A failure to comply with the business rescue procedure timelines in Section 129(3) does not terminate the business rescue proceedings. Only a court can terminate those proceedings. This does not however mean that the time periods should be ignored. To avoid any court challenges the time periods stipulated must be complied with.
Business rescue is commenced by way of a board resolution or by a court order. After passing a board resolution certain procedures need to be complied with within specified time frames. Affected persons may however apply to court to overturn the board resolution. Restrictions are placed on who may bring these applications and when.
After the resolution has been passed it must be filed with the Companies and Intellectual Property Commission. Thereafter notice must be given to every affected person and the business rescue practitioner must be appointed, each within five days after filing the resolution.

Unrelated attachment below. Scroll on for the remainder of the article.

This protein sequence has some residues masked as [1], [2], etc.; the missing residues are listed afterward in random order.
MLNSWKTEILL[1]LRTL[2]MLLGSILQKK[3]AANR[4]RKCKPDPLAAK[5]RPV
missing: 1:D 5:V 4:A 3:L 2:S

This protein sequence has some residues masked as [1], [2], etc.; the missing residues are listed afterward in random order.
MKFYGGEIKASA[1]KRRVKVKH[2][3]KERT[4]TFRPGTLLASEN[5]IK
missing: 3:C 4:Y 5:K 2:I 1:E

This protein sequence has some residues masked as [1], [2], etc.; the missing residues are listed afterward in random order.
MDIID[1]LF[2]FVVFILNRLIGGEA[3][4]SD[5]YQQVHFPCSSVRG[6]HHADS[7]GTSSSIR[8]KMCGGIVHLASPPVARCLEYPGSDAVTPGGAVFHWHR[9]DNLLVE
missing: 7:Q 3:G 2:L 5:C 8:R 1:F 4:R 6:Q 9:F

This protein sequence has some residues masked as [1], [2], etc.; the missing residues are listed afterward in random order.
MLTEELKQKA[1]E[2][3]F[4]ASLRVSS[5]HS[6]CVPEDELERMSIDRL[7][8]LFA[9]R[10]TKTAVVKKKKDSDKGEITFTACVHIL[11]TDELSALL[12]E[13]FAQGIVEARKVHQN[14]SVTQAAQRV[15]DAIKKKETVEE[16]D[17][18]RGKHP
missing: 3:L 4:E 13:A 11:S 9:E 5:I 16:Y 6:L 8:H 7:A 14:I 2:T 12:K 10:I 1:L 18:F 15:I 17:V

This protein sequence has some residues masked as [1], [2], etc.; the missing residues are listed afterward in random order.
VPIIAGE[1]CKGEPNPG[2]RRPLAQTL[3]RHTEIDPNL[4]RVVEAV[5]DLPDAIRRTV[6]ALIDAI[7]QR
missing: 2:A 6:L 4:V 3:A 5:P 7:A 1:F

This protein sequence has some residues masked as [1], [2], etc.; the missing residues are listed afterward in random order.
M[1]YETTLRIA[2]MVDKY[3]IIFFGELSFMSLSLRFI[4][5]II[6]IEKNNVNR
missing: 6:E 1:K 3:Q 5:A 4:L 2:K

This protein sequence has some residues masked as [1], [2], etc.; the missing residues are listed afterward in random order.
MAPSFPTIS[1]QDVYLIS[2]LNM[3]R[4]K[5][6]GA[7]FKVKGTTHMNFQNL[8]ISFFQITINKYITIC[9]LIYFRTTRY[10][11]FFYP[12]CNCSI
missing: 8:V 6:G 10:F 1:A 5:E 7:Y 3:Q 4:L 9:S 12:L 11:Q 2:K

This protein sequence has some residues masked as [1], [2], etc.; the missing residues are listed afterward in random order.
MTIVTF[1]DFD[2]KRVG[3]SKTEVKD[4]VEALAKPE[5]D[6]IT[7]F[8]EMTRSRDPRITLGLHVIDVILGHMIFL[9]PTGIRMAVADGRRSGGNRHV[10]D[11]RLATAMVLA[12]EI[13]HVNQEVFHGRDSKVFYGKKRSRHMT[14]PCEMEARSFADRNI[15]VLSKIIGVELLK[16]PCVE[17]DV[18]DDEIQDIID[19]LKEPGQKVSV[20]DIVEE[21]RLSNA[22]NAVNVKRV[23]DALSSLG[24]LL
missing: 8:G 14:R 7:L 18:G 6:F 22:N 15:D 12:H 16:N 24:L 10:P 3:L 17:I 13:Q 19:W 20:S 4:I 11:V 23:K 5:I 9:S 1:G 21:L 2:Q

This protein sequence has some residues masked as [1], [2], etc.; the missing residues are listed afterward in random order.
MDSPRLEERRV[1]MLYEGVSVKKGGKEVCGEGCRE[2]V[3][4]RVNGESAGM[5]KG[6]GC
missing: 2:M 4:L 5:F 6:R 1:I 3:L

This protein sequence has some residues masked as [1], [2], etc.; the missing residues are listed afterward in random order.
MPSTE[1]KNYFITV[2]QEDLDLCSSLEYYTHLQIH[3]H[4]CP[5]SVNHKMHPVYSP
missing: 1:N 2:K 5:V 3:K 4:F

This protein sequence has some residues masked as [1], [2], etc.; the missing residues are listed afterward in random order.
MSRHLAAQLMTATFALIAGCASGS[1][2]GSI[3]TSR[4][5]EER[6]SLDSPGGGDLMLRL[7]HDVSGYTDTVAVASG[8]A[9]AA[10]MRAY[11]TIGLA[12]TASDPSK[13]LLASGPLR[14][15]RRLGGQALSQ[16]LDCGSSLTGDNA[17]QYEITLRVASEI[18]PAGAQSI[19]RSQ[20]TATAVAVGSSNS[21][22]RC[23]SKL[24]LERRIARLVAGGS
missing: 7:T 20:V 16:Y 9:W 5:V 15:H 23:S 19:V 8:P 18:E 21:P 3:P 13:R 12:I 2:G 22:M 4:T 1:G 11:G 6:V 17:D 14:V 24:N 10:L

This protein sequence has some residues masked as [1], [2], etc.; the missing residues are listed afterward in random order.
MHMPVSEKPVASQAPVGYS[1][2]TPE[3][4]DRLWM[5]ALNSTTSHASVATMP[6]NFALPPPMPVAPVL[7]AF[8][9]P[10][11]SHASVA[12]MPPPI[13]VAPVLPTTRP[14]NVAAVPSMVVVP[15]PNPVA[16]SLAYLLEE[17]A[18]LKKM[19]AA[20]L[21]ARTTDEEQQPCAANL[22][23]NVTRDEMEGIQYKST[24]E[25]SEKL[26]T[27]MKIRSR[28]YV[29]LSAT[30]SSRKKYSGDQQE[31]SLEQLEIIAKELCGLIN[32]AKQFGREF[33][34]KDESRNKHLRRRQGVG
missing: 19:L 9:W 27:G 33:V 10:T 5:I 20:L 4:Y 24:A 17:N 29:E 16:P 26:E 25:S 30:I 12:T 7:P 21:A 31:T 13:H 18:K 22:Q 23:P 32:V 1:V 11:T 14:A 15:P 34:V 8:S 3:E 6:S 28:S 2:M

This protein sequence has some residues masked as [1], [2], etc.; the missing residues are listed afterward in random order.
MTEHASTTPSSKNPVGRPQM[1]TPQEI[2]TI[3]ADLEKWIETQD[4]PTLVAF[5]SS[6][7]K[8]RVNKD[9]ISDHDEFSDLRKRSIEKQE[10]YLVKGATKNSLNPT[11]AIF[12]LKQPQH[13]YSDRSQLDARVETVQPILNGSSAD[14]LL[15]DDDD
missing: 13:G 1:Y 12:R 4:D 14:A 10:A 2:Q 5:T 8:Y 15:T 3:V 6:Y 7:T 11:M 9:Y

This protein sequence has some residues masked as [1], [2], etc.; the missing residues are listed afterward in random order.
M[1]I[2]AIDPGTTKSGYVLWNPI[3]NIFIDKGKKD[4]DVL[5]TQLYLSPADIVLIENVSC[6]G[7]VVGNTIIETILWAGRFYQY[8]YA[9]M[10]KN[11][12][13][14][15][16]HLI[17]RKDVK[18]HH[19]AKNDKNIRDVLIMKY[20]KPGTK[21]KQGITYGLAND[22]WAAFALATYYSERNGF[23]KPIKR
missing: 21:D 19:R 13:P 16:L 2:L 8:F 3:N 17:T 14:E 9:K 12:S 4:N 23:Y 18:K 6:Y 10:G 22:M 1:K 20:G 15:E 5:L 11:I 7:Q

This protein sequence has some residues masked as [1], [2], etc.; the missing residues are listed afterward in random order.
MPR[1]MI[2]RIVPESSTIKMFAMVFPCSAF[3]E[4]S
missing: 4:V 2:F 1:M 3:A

What happens when the time periods referred to in Section 129 (3) have not been complied with?
Earlier cases varied in their approaches between strict compliance and substantial compliance in regard to the consequences of late filing of the resolution and the subsequent specified steps.
In Panamo Properties (Pty) Ltd v Nel and Another NNO , the Supreme Court of Appeal applied the interpretation principles expressed in Natal Joint Municipal Pension Fund v Endumeni Municipality and held that only a court order can terminate business rescue proceedings including proceedings that miss time limits. This interpretation avoids the absurdity that would arise from a trivial non-compliance with a time period.